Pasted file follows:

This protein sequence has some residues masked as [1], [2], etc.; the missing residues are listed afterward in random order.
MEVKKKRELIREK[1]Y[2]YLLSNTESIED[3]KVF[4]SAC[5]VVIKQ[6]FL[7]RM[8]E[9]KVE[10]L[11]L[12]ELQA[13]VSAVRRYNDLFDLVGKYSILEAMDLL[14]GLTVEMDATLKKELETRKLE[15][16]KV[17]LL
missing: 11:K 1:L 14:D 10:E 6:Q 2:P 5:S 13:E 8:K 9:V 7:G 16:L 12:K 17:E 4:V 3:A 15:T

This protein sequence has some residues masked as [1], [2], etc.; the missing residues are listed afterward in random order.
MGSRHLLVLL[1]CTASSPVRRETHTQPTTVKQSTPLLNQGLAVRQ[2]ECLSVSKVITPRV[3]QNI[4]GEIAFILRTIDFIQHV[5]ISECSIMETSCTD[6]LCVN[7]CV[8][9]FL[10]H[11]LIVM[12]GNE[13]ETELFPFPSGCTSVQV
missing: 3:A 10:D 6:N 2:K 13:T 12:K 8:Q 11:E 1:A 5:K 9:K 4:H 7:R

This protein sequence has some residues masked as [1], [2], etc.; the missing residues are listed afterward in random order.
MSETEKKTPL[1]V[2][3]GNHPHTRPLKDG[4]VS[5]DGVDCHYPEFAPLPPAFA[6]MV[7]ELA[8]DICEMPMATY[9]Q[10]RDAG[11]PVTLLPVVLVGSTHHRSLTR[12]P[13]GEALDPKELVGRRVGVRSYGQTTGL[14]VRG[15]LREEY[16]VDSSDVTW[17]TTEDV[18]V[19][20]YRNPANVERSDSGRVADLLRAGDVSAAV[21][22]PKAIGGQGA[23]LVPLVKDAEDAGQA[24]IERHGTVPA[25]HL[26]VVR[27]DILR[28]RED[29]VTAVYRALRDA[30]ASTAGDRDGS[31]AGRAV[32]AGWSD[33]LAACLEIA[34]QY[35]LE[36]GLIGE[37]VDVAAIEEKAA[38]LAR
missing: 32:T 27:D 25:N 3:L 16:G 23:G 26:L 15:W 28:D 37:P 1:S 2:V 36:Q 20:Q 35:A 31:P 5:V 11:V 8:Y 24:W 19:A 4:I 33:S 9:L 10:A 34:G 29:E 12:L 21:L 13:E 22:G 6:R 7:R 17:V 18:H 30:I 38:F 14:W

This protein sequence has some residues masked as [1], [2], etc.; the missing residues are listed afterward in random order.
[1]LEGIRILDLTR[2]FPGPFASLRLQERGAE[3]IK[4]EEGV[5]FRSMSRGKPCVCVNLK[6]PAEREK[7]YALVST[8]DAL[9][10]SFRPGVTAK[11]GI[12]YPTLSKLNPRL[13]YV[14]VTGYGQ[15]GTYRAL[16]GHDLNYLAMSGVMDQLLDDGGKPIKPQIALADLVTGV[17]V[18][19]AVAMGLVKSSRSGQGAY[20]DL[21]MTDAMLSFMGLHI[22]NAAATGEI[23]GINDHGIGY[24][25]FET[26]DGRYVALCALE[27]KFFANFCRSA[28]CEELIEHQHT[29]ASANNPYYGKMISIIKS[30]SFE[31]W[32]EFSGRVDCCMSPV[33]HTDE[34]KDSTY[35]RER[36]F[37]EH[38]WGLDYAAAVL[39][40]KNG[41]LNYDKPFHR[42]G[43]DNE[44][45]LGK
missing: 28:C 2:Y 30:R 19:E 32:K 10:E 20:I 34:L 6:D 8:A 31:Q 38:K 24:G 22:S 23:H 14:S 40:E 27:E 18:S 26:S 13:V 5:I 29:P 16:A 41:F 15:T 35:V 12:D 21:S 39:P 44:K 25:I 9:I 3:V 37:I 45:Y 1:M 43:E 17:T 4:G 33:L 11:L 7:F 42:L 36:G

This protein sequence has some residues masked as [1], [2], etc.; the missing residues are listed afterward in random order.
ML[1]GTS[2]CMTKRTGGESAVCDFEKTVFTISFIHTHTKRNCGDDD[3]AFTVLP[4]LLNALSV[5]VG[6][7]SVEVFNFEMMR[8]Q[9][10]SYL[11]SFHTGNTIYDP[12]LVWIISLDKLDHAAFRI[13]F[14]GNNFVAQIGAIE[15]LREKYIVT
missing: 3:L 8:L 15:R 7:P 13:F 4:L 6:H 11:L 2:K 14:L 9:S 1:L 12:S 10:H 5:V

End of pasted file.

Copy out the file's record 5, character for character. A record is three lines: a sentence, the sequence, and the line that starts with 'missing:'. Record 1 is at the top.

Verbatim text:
This protein sequence has some residues masked as [1], [2], etc.; the missing residues are listed afterward in random order.
ML[1]GTS[2]CMTKRTGGESAVCDFEKTVFTISFIHTHTKRNCGDDD[3]AFTVLP[4]LLNALSV[5]VG[6][7]SVEVFNFEMMR[8]Q[9][10]SYL[11]SFHTGNTIYDP[12]LVWIISLDKLDHAAFRI[13]F[14]GNNFVAQIGAIE[15]LREKYIVT
missing: 3:L 8:L 15:R 7:P 13:F 4:L 6:H 11:L 2:K 14:L 9:S 1:L 12:S 10:H 5:V